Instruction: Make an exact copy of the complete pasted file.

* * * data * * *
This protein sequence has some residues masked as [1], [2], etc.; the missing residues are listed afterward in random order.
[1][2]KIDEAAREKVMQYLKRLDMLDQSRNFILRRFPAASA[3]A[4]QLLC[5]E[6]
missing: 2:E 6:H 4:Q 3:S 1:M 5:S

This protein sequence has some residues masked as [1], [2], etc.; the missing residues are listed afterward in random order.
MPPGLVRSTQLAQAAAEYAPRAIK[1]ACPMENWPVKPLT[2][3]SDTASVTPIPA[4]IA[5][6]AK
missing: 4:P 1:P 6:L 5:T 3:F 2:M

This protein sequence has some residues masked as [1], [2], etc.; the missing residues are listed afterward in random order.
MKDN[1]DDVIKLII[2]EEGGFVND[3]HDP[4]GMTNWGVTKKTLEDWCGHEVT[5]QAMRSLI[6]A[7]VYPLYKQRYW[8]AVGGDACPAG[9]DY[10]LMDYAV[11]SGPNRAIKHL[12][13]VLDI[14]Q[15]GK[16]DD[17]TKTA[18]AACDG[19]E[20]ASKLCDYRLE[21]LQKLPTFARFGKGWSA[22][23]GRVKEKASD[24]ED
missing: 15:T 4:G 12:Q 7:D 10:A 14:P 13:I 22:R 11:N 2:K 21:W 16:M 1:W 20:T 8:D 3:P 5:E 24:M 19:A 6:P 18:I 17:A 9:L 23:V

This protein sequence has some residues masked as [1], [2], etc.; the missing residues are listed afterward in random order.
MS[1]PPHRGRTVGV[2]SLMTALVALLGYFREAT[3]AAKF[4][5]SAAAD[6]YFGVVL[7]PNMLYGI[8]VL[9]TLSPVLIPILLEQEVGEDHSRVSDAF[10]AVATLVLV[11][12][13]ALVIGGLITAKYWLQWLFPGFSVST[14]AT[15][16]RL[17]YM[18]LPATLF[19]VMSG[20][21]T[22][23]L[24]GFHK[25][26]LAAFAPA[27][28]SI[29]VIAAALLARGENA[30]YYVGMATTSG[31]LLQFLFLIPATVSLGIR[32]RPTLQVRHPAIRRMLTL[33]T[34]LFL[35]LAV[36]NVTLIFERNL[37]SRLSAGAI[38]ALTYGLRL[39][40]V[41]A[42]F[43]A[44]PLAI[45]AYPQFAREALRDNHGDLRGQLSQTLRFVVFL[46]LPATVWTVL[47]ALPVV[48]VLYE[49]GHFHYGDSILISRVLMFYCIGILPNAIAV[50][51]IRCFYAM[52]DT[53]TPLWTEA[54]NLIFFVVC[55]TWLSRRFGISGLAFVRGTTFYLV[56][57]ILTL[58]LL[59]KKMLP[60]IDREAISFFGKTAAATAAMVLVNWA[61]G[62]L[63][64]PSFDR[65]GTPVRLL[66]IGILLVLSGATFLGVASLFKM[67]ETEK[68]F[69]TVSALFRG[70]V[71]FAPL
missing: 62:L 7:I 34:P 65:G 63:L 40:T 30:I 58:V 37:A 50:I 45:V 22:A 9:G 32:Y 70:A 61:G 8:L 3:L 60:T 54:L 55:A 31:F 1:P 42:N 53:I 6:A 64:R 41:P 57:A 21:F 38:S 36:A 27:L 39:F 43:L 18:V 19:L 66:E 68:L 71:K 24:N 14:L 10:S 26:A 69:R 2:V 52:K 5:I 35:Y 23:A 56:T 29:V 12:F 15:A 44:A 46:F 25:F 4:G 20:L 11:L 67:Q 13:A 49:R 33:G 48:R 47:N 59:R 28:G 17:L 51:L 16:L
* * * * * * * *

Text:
This protein sequence has some residues masked as [1], [2], etc.; the missing residues are listed afterward in random order.
[1][2]KIDEAAREKVMQYLKRLDMLDQSRNFILRRFPAASA[3]A[4]QLLC[5]E[6]
missing: 2:E 6:H 4:Q 3:S 1:M 5:S

This protein sequence has some residues masked as [1], [2], etc.; the missing residues are listed afterward in random order.
MPPGLVRSTQLAQAAAEYAPRAIK[1]ACPMENWPVKPLT[2][3]SDTASVTPIPA[4]IA[5][6]AK
missing: 4:P 1:P 6:L 5:T 3:F 2:M

This protein sequence has some residues masked as [1], [2], etc.; the missing residues are listed afterward in random order.
MKDN[1]DDVIKLII[2]EEGGFVND[3]HDP[4]GMTNWGVTKKTLEDWCGHEVT[5]QAMRSLI[6]A[7]VYPLYKQRYW[8]AVGGDACPAG[9]DY[10]LMDYAV[11]SGPNRAIKHL[12][13]VLDI[14]Q[15]GK[16]DD[17]TKTA[18]AACDG[19]E[20]ASKLCDYRLE[21]LQKLPTFARFGKGWSA[22][23]GRVKEKASD[24]ED
missing: 15:T 4:G 12:Q 7:D 10:A 14:P 13:I 22:R 11:N 2:K 21:W 16:M 1:W 20:T 8:D 3:P 5:E 24:M 19:A 6:P 18:I 17:A 9:L 23:V

This protein sequence has some residues masked as [1], [2], etc.; the missing residues are listed afterward in random order.
MS[1]PPHRGRTVGV[2]SLMTALVALLGYFREAT[3]AAKF[4][5]SAAAD[6]YFGVVL[7]PNMLYGI[8]VL[9]TLSPVLIPILLEQEVGEDHSRVSDAF[10]AVATLVLV[11][12][13]ALVIGGLITAKYWLQWLFPGFSVST[14]AT[15][16]RL[17]YM[18]LPATLF[19]VMSG[20][21]T[22][23]L[24]GFHK[25][26]LAAFAPA[27][28]SI[29]VIAAALLARGENA[30]YYVGMATTSG[31]LLQFLFLIPATVSLGIR[32]RPTLQVRHPAIRRMLTL[33]T[34]LFL[35]LAV[36]NVTLIFERNL[37]SRLSAGAI[38]ALTYGLRL[39][40]V[41]A[42]F[43]A[44]PLAI[45]AYPQFAREALRDNHGDLRGQLSQTLRFVVFL[46]LPATVWTVL[47]ALPVV[48]VLYE[49]GHFHYGDSILISRVLMFYCIGILPNAIAV[50][51]IRCFYAM[52]DT[53]TPLWTEA[54]NLIFFVVC[55]TWLSRRFGISGLAFVRGTTFYLV[56][57]ILTL[58]LL[59]KKMLP[60]IDREAISFFGKTAAATAAMVLVNWA[61]G[62]L[63][64]PSFDR[65]GTPVRLL[66]IGILLVLSGATFLGVASLFKM[67]ETEK[68]F[69]TVSALFRG[70]V[71]FAPL
missing: 62:L 7:I 34:P 65:G 63:L 40:T 30:I 58:V 37:A 50:I 45:V 22:A 9:G 32:Y 70:A 61:G 8:L 3:L 60:T 54:L 55:A 31:F 1:P 42:N 53:I 6:A 64:R 41:P 57:A 21:F 38:S 36:A 27:L 39:F 43:L 18:V 19:L 66:E 68:L 71:K 24:N 14:L 10:S 26:A 69:R 2:V 52:K 5:I 35:Y 23:A 56:T 29:V 12:F 15:A 44:A 46:F 25:F 4:G 20:L 11:L 67:Q 13:A 49:R 33:G 48:R 47:N 59:R 28:G 17:L 51:L 16:L